Art market news supplied by Robert Bowman Gallery, London
LOOKING BACK TO THE YEAR 2011:
2011 was an interesting year in the art market as a whole.
Collectors and art market commentators waited eagerly for the key Impressionist and Modern sales results,
suspecting that the art market would weaken dramatically, as it did in the aftermath of the financial crash of the early 1990's.
Much to the delight of both art dealers and art buyers, history has not repeated itself, instead the art market for investment level works remained strong and prices moved higher, not lower.
This time round art has been perceived as a safe haven for capital, indeed it is now classed as "an alternative asset or investment".
The market for Rodin sculpture has been most affected in recent years by the acceptance and establishment of the Comite Rodin, a society that examines and
confirms the authenticity or lack of it, of any work presented to it.
The examination of works by the Comite and the letters accepting works for inclusion in the catalogue raisonne, they are composing, have provided a long needed
accepted independent authority for Rodin's works. The information that is often given with these letters, is also most helpful for collectors and dealers, establishing the
provenance of any work, the date of casting and in some cases the numbers of each cast made.
The highest price in 2011 for a Rodin sculpture was achieved at auction by Christies in Paris where a life-size, life-time cast of te Age D'Airain, made Euros 4,657,000.
Life-size Alexis Rudier cast of the Age D'Airain, sold at Christies for Euros 4,657,000.
Eternal Spring, 40 cm high model, lifetime cast by Barbedienne, Robert Bowman Gallery.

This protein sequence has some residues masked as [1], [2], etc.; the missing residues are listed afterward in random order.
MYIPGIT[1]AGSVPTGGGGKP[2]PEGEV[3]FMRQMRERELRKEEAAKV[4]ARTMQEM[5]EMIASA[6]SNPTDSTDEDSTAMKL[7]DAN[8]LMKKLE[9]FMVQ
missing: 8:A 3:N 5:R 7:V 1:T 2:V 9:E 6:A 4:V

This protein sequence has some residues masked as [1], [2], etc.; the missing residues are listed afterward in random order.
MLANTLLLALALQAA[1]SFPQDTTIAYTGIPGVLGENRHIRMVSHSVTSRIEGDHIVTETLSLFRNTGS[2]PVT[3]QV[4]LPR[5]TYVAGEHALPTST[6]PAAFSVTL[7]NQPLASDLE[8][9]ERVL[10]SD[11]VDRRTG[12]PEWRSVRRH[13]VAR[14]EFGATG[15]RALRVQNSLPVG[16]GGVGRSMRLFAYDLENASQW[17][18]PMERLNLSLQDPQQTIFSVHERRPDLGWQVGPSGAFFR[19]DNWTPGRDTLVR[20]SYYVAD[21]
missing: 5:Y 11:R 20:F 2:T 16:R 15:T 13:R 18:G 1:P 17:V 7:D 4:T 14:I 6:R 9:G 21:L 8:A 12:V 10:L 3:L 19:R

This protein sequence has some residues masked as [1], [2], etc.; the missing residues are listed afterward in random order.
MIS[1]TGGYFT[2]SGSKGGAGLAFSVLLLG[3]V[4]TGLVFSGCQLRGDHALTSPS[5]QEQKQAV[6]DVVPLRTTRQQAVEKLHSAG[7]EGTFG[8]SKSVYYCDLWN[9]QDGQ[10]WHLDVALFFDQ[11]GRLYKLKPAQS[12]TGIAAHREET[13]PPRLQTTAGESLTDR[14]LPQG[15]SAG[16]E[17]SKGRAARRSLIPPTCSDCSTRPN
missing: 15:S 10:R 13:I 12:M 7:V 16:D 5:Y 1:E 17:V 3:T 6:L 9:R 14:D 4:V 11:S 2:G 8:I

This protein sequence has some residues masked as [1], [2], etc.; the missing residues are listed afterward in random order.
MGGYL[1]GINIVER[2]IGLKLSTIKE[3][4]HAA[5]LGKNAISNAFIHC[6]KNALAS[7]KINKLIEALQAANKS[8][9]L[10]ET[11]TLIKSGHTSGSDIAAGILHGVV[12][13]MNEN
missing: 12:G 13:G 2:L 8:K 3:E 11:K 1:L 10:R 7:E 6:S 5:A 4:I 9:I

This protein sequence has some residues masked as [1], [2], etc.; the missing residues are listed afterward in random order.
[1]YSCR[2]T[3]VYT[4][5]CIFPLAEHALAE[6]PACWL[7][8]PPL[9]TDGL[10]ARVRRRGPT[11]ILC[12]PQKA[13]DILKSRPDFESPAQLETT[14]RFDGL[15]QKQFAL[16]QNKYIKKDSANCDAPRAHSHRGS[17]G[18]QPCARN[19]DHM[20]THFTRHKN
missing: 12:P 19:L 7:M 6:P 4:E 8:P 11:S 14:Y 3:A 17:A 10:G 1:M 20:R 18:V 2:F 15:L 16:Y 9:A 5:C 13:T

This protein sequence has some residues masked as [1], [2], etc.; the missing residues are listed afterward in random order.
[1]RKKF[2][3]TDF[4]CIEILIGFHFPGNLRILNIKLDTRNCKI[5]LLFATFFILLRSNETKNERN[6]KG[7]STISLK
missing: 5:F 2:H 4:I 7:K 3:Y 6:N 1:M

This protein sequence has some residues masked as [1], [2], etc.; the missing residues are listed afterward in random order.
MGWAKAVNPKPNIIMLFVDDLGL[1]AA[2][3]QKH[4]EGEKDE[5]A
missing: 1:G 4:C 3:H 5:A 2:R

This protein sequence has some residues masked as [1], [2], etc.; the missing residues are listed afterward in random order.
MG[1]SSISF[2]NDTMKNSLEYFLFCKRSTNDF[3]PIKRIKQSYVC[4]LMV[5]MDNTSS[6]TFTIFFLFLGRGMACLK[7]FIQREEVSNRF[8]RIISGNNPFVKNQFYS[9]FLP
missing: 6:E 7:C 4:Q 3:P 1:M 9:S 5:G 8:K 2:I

This upward trend in prices has continued in 2011 for Rodin's sculptures as a whole.
The reason is simple. Rodin cast his work to demand during his lifetime and after his death the Rodin Museum continued to cast his work to demand.
At the time however, there were only a certain amount of people in the world who were able to afford fine art
of this calibre and of those who did have sufficient funds , only a small percentage were interested in doing so.
This resulted in the production of a number of sculptures to meet that demand.
Now, over 100 years later, the amount of people with sufficient personal wealth to acquire a Rodin sculpture has
increased many fold and therefore the amount of people interested in actually acquiring a Rodin sculpture.
We must add to this the increased security in the market offered by the Comite Rodin, the popularity of the Rodin Museum and the ever increasing awareness and education in fine art sculpture.
Finally each year a significant number of works are acquired by institutions and major private collections, these are unlikely to be seen on the open market ever again, certainly not in our lifetime.
This equates to an increasing consumer demand coupled with a decreasing sculpture supply, which forces prices upwards.
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